Interserve fined £4.4million for breaches of data protection lawOctober 2022
The Information Commissioner’s Office has fined Interserve Group Ltd £4.4million for breaches of data protection law which led to the loss of significant amounts of employee personal information.
Between March and May 2020, hackers were able to access, and encrypt, personal data of up to 113,000 of Interserve’s current and former employees (including contact details, NI numbers, bank account details, and other special category personal data) through the use of a phishing email. The phishing email, which was not blocked by Interserve’s system, was received by one employee and subsequently forwarded on to another employee, who downloaded the corrupted attachments. Once downloaded, hackers were able to install malware on that workstation and ultimately gain access to the employee personal data, as well as remove Interserve’s anti-virus software.
After becoming aware of the breach, Interserve submitted a personal data breach notification to the ICO on 5 May 2020. The ICO commenced its investigation into the incident and ultimately decided that there had been a breach of data protection law. It found that “during 18 March 2019 and 1 December 2020, Interserve failed to process personal data in a manner that ensured appropriate security of personal data, including protection against unauthorised or unlawful processing and against accidental loss, destruction or damage, using appropriate technical and organisational measures as required by Article 5(1)(f) and Article 32 GDPR”.
The ICO relied on, amongst other things, the following matters:
- Interserve was processing personal data on unsupported operating systems which were no longer the subject of security updates to fix known vulnerabilities in the system;
- Interserve failed to implement appropriate end-point protection;
- Interserve failed to undertake adequate vulnerability scanning and penetration testing;
- One of the two employees who received the phishing email had not undertaken data protection training;
- Interserve had in place outdated protocols;
- The matter was not fully investigated following the initial attack, with it being reported that the malware had been removed when in fact the hacker had retained access and was able to proceed with a further attack; and
- A total of 280 employees were given domain privileges, allowing them wide system rights including, for example, to uninstall anti-virus software.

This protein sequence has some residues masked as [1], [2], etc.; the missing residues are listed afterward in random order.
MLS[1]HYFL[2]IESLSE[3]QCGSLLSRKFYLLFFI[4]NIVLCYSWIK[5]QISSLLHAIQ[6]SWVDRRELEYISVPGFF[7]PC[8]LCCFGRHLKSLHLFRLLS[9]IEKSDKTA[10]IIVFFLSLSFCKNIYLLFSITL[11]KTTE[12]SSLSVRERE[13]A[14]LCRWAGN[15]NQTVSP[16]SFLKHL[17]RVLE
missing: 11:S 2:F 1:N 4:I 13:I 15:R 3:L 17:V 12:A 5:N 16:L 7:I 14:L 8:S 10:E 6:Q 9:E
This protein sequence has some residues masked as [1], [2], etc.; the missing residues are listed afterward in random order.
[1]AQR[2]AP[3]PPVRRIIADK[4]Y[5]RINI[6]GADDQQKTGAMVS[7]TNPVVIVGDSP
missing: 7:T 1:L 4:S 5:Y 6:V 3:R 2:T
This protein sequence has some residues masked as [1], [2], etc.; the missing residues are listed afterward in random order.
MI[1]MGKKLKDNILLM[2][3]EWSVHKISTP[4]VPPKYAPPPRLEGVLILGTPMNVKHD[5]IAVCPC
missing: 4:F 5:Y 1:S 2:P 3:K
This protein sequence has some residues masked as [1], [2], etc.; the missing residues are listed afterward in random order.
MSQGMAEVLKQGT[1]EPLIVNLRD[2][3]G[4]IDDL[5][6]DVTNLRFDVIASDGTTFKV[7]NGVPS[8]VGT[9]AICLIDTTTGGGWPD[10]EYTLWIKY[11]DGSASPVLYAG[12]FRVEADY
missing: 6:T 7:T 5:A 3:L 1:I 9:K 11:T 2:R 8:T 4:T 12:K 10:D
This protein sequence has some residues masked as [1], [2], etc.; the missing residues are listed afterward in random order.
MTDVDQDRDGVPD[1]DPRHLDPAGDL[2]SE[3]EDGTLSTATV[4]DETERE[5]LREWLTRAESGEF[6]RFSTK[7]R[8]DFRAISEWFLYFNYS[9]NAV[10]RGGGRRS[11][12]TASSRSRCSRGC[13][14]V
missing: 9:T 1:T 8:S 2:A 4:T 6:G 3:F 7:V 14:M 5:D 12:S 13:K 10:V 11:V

It stated that Interserve ought reasonably to have been aware of the risks posed by these failures.
As the supervisory authority for the UK, the ICO has the power to notify controllers of alleged infringement and to impose fines or other corrective measures. Fines must be “effective, proportionate and dissuasive in each individual case” and the ICO can impose a maximum fine of up to £17.5million, or up to 4% of a company’s worldwide annual turnover, whichever is the higher.
On 27 April 2022, the ICO issued Interserve with a Notice of Intent, setting a provisional fine amount of £4.4million. The Notice of Intent was subsequently updated in September 2022. The ICO can choose to reduce the level of a fine if a company is able to offer mitigating arguments. Interserve did provide written representations in respect of the Notice of Intent and the updated Notice of Intent, disputing claims that the cyber-attack was avoidable and that it, and its staff, were complacent in their response to the incident. It argued that the company took extensive steps to resolve the incident, mitigate the potential impact, and ensure its infrastructure, systems and processes were fit for purpose going forward.
Notwithstanding this, on 24 October 2022 the ICO said that after “careful consideration” of representations made by Interserve, it had decided that the contraventions were sufficiently serious to justify issuing a penalty in addition to its corrective powers and the contraventions were serious enough to justify a significant fine. It therefore decided not to reduce the level of the fine, which was the fourth largest it has ever imposed. It issued Interserve with a monetary penalty notice to this effect. In reaching this decision, the ICO had regard to, amongst other things, (a) the nature, gravity and duration of the infringement, (b) the intentional or negligent character of the infringement, (c) any mitigating actions taken, (d) the degree of cooperation with the ICO, and (e) the categories of personal data affected.
This serves as an important reminder for businesses to be alert to the very real threat of data protection breaches and cyber-attacks. Businesses should ensure that they have robust systems in place to protect against attacks and policies and procedures to mitigate the impact if attacks or breaches do occur. It is also imperative that all staff members are given regular training on how to comply with these policies and procedures. This applies to businesses of all sizes, and it is clear from the above that failing to comply with these precautions can lead to severe consequences.
We would be happy to assist any client with implementing these policies or reviewing their current organisational compliance and training procedures.Download PDF